Intermodal Container Loading Procedures and Regulations
It’s National Safety Month and here at Loup, we understand the importance of adhering to proper loading procedures to keep our customers, our employees and shipments safe. Let’s take a look at the regulations for intermodal shipments as determined by the Association of American Railroads (AAR) and the weight limits outlined by the United States Department of Transportation (DOT).
What Is Intermodal Shipping?
Thanks to our parent company, Union Pacific Railroad, we have access to the largest intermodal
network, most capacity and premium value-added solutions to meet your shipping needs. Plus, Union
Pacific has the largest dedicated container fleet for domestic customers with more than 80,000
containers offered through EMP and UMAX.
EMP is a domestic interline container service offer by Union Pacific and Norfolk Southern, and UMAX
is a domestic interline container service offered by UPRR and CSX Intermodal. Learn more about EMP
Three Steps for Damage-Free Shipments
Did you know 99.8% of all Union Pacific intermodal shipments arrive damage free? Follow these three simple steps to ensure your shipments arrive safely and damage free:
- Distribute the weight evenly across the container floor.
- Prevent side-to-side weight shifts using AAR-approved void fillers.
- Prevent front-to-back product movement using airbags or other AAR-approved void fillers.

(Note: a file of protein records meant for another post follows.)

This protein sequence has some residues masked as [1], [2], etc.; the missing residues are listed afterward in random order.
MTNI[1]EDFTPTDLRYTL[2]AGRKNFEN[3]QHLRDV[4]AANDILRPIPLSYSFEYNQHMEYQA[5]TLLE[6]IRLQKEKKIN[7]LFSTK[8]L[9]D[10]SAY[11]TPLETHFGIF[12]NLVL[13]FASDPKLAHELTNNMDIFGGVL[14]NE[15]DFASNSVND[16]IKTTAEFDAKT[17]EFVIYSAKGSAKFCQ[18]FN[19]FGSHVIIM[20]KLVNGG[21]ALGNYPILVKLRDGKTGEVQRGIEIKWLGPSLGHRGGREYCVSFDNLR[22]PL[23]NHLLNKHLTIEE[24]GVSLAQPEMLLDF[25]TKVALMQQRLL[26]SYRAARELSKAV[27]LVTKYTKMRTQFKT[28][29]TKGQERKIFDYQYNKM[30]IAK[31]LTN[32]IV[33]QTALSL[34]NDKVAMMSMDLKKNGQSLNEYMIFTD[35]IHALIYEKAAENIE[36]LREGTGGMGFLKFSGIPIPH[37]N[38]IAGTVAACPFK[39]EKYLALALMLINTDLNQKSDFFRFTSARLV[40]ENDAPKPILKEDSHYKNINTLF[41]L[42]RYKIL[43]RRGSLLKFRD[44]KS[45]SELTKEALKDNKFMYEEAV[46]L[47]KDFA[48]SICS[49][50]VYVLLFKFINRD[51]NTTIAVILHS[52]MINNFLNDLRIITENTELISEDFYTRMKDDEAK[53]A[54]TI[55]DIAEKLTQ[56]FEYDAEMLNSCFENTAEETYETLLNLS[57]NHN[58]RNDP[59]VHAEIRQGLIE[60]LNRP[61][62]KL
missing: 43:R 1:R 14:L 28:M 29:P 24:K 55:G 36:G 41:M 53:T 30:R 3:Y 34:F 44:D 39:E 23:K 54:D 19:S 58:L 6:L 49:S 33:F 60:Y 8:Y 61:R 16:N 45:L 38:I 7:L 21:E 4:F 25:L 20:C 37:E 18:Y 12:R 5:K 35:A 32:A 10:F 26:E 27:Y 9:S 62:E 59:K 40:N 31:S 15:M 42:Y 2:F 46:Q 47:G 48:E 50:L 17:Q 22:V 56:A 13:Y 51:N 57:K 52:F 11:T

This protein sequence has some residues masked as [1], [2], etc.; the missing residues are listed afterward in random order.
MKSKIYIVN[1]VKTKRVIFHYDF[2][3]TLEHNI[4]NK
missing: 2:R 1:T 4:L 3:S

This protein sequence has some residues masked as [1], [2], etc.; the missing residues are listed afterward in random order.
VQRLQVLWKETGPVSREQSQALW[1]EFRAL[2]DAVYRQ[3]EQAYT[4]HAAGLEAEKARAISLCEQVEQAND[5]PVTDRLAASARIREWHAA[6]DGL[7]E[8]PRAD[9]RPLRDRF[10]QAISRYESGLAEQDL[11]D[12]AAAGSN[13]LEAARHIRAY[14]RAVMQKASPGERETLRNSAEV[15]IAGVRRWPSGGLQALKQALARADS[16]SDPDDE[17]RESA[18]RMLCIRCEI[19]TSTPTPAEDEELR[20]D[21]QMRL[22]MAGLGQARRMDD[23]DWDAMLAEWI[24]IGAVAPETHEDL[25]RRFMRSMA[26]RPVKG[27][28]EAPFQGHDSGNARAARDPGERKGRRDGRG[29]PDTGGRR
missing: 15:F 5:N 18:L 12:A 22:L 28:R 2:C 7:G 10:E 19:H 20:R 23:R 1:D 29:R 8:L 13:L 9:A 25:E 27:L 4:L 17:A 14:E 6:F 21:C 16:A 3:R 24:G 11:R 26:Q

Intermodal Shipment Weight Maximum
In total, the maximum gross weight allowed for a standard 53-foot domestic intermodal container is 80,000 pounds, including the tractor or truck, chassis and container weight itself.
- Steer axle must not exceed 12,000 pounds.
- Drive axle must not exceed 17,000 pounds per axle or 34,000 pounds in tandem.
- Container/trailer axle must not exceed 17,000 pounds per axle or 34,000 pounds in tandem.
Be aware that weight standards may vary by state, and California, specifically, has additional regulations.
Loup’s Intermodal Loading Tips
- Set a maximum weight of 42,500 pounds for intermodal shipments to avoid overweight containers. If the bill of lading weight is greater than 42,500 pounds, the container may require to be scaled at the origin shipping facility.
- Factor in the difference in weight between various shipping methods and equipment. Typically, a 53-foot domestic intermodal container and chassis weight is 3,000 to 4,000 pounds heavier than a standard aluminum over-the-road trailer. In addition, all loads must be within legal weight limits, even with a sleeper-berth tractor which can weigh up to 18,500 pounds.
- Use SAFE LOAD, Union Pacific’s resource guide for loading procedures. These methods will help you prevent derailment and freight damage.
Why Is Proper Loading So Important?
At Loup, we want to ensure the safety of our drivers, fleets and your shipments. The best way we can achieve this is by following the guidelines and regulations established by the railroad, AAR and DOT. These laws and procedures are important and help to ensure intermodal shipments are delivered safely and damage free.
Want to learn more about the economical, efficient door-to-door shipping solutions Loup can offer you? Contact us.Contact Us